Mudumalai and Kanha Park. In Thailand diseases carried by domestic animals, poaching, and habitat destruction have reduced total gaur numbers to fewer than 500. In Malaysia, the population is estimated to be only 400 animals. †

Habitat and Environment

Gaurs typically live on gentle, undulating terrain with natural mineral licks. They inhabit gaps in the forest, such as abandoned clearings, where they can find grasses and shrubs. In the northern portions of their range, they inhabit deciduous and semideciduous hill and mountain forests with light brush and many grassy clearings. In the lowlands they live in open bamboo jungles, grassy plains near forests, or dense forests broken by glades or open meadows. (In the forest they probably depend to some extent on the slash and burn agriculture of hill people.)

The animals appear to be adapting to increased human presence. They make use of such man-modified habitats as logged forests and fringe areas of agricultural estates that abound with grasses and early secondgrowth vegetation.

Biology

Gaurs are combination grazers and browsers. They feed on the grasses of forest openings as well as on the young leaves, fruits, twigs, and bark of shrubs and juvenile trees. In one study in Malaysia, grasses comprised 41 percent of their diet, fortes 23 percent, and woody browse 36 percent."

Gaurs develop large muscular bodies and maintain excellent condition on relatively low-quality feed. In the Malaysian study, crude protein content of grass species varied from 7.0 to 7.6 percent and phosphorus content varied from 0.11 to 0.17 percent; yet calves reached weights of 300 kg or more during their first year.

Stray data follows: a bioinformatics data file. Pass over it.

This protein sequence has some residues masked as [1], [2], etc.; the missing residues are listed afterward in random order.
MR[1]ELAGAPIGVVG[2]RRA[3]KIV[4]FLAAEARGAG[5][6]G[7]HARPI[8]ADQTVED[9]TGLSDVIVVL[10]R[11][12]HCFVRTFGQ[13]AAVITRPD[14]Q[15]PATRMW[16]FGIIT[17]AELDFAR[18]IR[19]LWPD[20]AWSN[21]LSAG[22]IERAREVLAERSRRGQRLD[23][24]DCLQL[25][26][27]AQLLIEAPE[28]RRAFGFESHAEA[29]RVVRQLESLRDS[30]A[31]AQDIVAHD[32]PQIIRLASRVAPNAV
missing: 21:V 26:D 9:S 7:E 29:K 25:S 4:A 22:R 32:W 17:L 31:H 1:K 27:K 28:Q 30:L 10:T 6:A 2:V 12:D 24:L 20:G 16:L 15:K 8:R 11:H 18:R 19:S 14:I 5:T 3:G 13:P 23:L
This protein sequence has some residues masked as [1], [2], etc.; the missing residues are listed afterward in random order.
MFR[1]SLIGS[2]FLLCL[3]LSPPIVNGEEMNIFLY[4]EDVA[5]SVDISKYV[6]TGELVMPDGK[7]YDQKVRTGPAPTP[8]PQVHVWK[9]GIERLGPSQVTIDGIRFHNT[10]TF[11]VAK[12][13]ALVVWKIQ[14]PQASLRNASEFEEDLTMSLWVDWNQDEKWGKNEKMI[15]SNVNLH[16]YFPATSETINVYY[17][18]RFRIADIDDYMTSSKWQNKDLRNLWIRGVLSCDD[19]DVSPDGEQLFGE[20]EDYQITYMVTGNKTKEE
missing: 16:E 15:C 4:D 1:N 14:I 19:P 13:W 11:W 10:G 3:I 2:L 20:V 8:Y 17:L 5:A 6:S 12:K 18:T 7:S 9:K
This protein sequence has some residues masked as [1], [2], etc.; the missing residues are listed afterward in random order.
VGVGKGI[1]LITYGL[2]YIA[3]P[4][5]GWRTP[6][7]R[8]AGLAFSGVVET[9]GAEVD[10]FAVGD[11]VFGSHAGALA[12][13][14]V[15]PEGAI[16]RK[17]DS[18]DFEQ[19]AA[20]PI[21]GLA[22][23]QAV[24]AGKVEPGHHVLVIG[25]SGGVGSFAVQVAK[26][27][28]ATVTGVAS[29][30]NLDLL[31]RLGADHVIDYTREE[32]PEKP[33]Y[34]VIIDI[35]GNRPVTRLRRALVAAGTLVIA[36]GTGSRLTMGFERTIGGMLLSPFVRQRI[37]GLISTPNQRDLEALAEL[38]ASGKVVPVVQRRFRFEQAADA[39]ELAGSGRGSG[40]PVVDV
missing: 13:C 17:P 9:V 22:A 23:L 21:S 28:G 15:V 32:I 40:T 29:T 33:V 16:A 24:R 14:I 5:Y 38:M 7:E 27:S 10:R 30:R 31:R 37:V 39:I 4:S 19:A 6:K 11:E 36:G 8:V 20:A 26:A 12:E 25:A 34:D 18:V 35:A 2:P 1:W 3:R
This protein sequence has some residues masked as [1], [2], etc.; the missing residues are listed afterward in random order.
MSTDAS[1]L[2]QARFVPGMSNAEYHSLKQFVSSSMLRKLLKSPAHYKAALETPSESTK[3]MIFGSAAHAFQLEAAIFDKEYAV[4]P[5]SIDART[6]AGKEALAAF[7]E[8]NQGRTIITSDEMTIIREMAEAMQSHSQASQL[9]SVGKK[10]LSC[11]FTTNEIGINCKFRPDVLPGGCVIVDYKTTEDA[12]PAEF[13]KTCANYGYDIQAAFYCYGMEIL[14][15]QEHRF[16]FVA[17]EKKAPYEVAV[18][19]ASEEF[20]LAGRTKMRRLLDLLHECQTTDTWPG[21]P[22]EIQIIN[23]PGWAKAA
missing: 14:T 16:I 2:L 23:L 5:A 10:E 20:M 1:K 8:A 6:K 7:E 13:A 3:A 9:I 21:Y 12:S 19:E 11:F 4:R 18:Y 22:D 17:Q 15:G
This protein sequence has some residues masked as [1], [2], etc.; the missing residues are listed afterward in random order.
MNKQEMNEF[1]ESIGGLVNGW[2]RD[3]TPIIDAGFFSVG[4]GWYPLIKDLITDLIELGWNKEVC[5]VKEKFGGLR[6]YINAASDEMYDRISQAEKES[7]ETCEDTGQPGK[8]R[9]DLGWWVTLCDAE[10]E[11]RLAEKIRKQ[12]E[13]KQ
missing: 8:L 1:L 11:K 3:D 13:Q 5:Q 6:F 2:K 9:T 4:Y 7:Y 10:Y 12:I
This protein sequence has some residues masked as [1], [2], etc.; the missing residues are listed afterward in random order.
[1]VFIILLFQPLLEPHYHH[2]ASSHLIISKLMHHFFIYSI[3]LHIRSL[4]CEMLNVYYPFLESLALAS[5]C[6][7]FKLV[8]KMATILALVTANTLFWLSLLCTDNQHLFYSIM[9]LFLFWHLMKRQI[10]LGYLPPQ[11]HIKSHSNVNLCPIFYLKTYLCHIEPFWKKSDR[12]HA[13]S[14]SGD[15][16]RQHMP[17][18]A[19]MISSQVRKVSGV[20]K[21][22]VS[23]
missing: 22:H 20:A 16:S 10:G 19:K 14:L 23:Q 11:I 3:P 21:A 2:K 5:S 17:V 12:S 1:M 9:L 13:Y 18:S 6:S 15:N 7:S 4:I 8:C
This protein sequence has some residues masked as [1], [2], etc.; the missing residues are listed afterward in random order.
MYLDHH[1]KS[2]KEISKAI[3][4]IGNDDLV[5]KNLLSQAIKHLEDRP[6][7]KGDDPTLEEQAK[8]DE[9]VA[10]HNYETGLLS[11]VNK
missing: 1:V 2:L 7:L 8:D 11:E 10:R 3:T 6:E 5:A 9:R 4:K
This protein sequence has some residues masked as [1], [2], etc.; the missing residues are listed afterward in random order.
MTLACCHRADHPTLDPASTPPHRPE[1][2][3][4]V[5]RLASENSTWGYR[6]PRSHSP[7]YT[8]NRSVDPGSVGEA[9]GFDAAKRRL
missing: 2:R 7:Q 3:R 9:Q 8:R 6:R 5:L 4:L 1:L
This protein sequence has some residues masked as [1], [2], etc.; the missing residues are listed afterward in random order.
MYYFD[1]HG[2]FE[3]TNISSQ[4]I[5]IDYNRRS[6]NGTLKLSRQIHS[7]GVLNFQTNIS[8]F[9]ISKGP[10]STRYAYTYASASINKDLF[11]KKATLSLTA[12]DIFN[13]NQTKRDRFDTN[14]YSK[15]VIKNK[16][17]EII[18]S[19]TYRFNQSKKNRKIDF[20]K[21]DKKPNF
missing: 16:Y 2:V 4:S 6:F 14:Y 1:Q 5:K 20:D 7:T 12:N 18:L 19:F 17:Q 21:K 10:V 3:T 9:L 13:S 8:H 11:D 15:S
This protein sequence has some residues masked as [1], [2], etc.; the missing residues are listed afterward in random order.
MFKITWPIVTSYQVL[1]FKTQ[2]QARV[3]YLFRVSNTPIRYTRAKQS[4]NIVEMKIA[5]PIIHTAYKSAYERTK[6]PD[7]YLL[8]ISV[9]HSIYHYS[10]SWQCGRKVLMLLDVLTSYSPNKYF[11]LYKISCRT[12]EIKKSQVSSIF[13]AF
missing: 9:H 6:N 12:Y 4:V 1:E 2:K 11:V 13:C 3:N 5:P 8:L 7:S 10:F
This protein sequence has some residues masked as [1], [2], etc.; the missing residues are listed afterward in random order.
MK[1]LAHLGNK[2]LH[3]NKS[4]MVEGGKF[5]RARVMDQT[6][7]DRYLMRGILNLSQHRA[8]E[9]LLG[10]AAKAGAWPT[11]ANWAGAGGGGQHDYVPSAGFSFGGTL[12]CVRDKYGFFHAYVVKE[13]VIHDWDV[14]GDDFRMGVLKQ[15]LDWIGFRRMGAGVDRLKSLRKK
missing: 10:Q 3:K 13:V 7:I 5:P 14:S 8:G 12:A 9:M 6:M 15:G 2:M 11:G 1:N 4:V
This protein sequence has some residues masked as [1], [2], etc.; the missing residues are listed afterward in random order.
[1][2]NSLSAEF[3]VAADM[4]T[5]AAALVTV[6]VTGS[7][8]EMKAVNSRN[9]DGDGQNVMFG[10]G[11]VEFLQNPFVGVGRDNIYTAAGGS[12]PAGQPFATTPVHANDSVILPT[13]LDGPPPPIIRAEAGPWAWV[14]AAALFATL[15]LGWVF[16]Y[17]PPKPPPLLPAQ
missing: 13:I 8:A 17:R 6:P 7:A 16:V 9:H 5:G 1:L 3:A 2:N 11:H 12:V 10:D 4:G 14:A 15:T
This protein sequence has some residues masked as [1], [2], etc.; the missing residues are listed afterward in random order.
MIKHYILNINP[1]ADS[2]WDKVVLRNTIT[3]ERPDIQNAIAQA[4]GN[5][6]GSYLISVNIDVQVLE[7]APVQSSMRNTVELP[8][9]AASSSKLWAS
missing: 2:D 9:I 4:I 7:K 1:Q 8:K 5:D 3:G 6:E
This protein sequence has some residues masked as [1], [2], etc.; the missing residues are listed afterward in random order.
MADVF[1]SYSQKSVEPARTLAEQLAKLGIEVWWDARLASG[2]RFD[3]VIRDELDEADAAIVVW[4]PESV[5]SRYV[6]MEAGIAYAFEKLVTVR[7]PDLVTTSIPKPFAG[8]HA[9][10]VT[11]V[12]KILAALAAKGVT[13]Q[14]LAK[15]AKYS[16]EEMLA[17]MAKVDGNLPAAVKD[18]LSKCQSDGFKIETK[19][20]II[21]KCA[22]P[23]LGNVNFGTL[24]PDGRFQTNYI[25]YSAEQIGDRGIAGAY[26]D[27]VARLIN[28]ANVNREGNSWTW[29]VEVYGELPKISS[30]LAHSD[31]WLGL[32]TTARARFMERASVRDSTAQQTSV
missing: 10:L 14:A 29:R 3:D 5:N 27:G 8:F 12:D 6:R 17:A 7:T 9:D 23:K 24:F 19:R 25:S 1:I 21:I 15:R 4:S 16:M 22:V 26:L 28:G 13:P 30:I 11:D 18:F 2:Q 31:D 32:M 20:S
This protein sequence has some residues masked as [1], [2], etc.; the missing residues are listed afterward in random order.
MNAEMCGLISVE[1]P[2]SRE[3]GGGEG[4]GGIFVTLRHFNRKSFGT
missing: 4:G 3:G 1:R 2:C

Birth and survival rates of up to 100 percent have been reported for wild gaur populations. Calves are born at any time of the year. The gestation period is 270 days, a little shorter than for banteng or domestic cattle and longer than for yak or kouprey.

Captive gaurs calve first at 2.5 years of age.

The gaur interbreeds with the mithan, and both have a diploid chromosome number of 2n = 58.

Behavior

By nature gaurs are shy and timid. As with most wild bovines, their hearing and eyesight seem comparatively poor. Their defense lies in their massive size and acute sense of smell. When a herd with juveniles is threatened by a predator, the adults form a protective circle around the young. Although individuals retreat from danger if they can, they have a unique form of threat: they approach their opponents broadside instead of head on, displaying the huge muscular body and dorsal ridge.

In common with other wild bovids, gaurs habitually visit mineral licks, which appear to be necessary to their habitat and influence the herd's movements.

Unlike water buffaloes, gaurs do not wallow. They take cover in the forest during the heat of the day and may feed at night and in the early morning during hot weather. In populated areas such as near agricultural estates, they may feed only at night to avoid people.

In the past, gaurs associated in loose herds of up to 400 animals, but today groups of only 5 to 12 animals are normally found. The herds, which are of more stable composition than those of banteng, are separated by sex for most of the year; however, during the rut stronger bulls form a series of "tending bonds" with estrous cows.†